Only recently was I lamenting the dearth of street fashion photography in our collection to a colleague, when we were put in touch with the visionary street and fashion photographer, Jamel Shabazz. It took us about a millisecond to ponder his query: ‘Would we be interested in receiving a donation of some of his photographs?’ The answer was ‘yes!, yes!… a thousand times over, yes!’ We are delighted to now call SPARC home to fifty of Shabazz’s 11″x14″ photographs from 1980-2012. The specific images were selected by the photographer himself for their relevance to the fashion and design-centric mission of FIT, and represent both his work documenting urban street culture around the world as well as his work as a commercial fashion photographer, which has appeared in magazines such as TRACE, Suede, VIBE, Elle, Vogue and Jalouse.
A native of Brooklyn, born in 1960, Shabazz’s interest in photography was nurtured as a teen by his father, and he quickly developed a signature style documenting the urban landscape of his daily life—often the African American experience at the time of a burgeoning and blossoming hip hop culture. In the words of Fab 5 Freddy, who wrote the introduction to Shabazz’s photographic survey of his work Back in the Days, “These are the faces of the generation that gave birth to hip hop—not only the most dominant and inclusive youth culture in history, but also the most stylishly innovative and consistently advanced generation since the Rock ‘n Roll era… If among the many emotions you feel while viewing these photos, cool comes to mind, here’s why—back then, cool was all about having the right flavor and savoir faire.”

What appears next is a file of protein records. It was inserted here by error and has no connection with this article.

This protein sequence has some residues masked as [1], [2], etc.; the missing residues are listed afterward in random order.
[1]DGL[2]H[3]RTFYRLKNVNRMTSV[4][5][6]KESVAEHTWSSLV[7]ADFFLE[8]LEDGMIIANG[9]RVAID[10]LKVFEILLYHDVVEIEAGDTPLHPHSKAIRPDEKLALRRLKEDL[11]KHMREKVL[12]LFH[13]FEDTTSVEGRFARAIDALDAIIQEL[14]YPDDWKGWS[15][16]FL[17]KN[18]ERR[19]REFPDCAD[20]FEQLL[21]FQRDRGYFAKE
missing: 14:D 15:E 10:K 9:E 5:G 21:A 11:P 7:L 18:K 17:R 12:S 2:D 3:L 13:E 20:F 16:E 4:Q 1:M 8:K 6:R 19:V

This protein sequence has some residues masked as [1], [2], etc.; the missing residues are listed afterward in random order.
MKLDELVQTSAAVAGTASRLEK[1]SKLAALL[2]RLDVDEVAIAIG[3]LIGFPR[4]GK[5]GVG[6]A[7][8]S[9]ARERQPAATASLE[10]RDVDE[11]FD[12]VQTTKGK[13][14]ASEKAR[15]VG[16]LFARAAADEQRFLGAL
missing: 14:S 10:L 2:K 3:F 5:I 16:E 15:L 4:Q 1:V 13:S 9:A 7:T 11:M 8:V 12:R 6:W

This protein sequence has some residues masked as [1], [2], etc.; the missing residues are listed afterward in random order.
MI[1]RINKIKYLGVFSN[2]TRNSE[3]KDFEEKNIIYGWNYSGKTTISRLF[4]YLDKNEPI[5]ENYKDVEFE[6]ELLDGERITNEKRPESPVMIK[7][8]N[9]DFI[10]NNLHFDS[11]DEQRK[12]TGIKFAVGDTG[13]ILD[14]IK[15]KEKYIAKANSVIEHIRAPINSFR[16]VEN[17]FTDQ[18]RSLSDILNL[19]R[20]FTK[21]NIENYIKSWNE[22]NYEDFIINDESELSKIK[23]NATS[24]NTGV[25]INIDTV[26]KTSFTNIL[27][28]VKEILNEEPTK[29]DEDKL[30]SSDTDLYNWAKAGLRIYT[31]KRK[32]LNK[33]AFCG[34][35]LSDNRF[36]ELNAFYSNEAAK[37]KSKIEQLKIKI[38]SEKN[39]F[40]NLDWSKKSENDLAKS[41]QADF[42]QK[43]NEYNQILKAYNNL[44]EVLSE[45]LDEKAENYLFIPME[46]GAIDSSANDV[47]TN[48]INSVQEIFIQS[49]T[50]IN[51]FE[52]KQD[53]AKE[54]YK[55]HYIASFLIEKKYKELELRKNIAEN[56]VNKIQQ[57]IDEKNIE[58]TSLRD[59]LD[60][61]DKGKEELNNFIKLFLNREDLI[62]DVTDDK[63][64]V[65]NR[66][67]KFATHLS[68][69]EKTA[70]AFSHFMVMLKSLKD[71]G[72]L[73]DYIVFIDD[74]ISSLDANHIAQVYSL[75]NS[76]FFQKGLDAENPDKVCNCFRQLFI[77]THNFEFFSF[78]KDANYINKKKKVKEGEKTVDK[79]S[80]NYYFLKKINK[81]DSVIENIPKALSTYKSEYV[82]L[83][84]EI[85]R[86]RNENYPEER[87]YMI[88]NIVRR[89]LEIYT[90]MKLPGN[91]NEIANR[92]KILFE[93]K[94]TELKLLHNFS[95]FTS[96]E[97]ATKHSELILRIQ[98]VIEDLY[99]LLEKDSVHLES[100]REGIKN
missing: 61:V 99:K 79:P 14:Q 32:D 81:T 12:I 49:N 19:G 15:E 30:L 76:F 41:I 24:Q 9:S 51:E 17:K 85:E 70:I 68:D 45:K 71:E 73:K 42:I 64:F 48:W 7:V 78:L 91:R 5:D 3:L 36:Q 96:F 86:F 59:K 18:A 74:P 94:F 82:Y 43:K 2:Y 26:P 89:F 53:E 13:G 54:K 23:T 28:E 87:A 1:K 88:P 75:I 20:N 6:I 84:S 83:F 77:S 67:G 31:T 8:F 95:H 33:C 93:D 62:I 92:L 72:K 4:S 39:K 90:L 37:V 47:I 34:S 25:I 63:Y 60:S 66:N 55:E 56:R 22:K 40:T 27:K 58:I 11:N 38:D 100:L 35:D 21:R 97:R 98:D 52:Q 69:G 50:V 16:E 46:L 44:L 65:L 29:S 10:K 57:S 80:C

Shabazz has actively been capturing the cool and the chic in city streets for more than forty years, making him an important, pioneering figure in the only recently-ubiquitous genre of street fashion photography. The fact that he often leaves his subjects with the parting words, “Everything you do today will reflect upon your future,” underscores his work as a teen educator/advocate and his vision for the work, which he sees as “an opportunity not only to preserve history, but to also give those who stood in front of my camera the chance to see themselves and their peers” as poignant participants in a vibrant, thriving scene.